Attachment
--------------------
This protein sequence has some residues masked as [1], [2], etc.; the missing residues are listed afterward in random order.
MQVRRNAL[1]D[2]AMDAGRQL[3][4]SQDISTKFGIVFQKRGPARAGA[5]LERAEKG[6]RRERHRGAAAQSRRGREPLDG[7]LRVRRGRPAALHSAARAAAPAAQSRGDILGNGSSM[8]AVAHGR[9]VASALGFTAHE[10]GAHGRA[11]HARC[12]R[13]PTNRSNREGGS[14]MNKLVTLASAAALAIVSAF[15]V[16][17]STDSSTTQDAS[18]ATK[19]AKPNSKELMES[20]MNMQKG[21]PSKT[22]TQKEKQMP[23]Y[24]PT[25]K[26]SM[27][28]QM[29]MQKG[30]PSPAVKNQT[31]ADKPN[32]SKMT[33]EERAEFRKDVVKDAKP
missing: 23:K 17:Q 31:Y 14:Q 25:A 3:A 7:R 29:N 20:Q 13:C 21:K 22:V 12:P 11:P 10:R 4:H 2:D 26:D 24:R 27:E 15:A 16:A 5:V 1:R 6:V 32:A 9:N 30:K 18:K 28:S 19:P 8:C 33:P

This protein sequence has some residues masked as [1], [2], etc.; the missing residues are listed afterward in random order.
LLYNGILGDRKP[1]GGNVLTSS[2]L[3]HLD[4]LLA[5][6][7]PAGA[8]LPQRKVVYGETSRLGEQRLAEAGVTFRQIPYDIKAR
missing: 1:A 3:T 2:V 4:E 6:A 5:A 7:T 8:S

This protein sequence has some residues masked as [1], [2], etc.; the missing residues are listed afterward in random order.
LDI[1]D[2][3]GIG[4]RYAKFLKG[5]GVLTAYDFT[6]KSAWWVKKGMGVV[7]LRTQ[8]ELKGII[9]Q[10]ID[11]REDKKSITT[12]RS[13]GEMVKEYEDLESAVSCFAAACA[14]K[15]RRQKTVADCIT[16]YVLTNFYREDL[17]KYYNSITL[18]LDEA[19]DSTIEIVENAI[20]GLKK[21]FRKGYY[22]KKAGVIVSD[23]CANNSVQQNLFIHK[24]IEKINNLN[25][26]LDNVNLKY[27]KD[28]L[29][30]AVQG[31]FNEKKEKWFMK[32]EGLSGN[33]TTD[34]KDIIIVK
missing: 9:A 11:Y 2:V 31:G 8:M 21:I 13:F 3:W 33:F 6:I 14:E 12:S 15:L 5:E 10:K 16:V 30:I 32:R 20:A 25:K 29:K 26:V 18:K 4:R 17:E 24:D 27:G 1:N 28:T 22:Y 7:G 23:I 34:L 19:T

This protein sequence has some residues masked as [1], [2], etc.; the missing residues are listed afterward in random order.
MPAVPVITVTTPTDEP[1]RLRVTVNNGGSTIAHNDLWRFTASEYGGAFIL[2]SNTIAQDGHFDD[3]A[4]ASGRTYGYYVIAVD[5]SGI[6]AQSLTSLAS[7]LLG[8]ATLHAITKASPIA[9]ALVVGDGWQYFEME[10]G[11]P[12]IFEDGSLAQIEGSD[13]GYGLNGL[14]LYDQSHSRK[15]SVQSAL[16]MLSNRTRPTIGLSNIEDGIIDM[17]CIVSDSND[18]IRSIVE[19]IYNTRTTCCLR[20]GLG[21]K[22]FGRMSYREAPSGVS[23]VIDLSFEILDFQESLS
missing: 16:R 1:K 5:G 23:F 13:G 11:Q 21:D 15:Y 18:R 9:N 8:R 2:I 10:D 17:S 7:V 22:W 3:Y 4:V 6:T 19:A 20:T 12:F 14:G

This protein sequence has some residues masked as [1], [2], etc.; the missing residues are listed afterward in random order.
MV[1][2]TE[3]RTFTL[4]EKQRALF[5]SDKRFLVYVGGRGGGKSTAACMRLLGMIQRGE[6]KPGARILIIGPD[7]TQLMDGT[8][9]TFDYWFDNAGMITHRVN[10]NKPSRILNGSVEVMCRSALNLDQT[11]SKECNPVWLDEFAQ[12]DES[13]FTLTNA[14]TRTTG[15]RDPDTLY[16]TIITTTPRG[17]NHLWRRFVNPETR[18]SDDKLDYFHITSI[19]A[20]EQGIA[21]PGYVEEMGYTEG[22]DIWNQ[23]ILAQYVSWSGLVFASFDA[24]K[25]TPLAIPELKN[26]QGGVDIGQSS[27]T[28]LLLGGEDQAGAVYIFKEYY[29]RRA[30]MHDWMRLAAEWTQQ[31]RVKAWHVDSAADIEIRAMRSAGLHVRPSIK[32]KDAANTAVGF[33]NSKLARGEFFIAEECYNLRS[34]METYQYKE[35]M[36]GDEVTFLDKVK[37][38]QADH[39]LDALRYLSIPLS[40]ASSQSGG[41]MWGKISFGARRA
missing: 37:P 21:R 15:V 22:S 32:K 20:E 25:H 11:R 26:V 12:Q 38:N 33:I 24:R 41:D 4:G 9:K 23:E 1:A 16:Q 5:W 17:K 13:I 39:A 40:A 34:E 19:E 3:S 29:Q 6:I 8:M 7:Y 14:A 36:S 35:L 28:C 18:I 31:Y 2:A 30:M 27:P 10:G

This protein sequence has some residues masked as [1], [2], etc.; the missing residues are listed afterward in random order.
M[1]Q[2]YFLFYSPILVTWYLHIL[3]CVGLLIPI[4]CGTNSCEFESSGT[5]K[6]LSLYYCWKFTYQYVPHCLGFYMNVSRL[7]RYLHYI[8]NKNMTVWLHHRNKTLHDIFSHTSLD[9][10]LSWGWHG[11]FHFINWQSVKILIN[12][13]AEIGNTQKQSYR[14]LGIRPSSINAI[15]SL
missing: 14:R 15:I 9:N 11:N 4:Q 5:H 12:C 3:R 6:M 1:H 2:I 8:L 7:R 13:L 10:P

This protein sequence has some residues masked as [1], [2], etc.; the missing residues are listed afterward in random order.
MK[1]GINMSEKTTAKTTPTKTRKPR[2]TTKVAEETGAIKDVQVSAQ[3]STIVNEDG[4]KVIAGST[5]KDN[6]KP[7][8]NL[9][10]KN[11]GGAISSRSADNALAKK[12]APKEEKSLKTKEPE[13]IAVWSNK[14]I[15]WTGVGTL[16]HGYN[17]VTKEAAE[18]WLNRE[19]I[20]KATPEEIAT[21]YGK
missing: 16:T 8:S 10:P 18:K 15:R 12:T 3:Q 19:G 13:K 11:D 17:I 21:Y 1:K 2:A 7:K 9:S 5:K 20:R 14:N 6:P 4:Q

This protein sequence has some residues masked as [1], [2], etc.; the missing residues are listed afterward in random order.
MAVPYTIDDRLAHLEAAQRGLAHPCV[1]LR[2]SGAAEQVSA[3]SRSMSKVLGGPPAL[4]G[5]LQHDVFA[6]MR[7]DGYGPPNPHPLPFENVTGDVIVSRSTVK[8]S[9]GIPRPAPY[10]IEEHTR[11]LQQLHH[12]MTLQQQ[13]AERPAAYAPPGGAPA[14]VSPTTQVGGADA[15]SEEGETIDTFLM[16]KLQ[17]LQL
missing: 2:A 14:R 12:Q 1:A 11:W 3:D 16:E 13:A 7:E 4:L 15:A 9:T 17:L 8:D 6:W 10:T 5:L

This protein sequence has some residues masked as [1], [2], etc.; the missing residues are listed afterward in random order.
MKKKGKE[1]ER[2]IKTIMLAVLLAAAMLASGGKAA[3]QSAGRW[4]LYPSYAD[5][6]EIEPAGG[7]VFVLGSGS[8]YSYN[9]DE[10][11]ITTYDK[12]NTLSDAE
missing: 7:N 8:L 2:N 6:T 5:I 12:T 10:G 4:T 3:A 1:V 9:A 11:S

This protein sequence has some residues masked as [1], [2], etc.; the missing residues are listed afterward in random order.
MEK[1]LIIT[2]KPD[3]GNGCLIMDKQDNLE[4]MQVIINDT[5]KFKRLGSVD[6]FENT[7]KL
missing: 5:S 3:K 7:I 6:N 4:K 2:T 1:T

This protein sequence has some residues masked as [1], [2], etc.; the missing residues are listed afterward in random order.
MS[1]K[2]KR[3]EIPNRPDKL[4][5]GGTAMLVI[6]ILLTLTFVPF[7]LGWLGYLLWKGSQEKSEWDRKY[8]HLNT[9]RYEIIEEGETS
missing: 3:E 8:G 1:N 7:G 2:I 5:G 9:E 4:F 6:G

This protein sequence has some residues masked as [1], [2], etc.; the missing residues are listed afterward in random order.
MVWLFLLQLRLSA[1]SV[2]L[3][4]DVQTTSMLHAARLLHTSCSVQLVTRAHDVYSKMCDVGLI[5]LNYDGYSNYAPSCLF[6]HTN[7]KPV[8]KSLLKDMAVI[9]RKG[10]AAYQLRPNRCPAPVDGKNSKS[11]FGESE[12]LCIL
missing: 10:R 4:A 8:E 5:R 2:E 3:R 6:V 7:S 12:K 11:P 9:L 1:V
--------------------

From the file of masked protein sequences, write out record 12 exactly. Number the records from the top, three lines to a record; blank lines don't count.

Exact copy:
This protein sequence has some residues masked as [1], [2], etc.; the missing residues are listed afterward in random order.
MVWLFLLQLRLSA[1]SV[2]L[3][4]DVQTTSMLHAARLLHTSCSVQLVTRAHDVYSKMCDVGLI[5]LNYDGYSNYAPSCLF[6]HTN[7]KPV[8]KSLLKDMAVI[9]RKG[10]AAYQLRPNRCPAPVDGKNSKS[11]FGESE[12]LCIL
missing: 10:R 4:A 8:E 5:R 2:E 3:R 6:V 7:S 12:K 11:P 9:L 1:V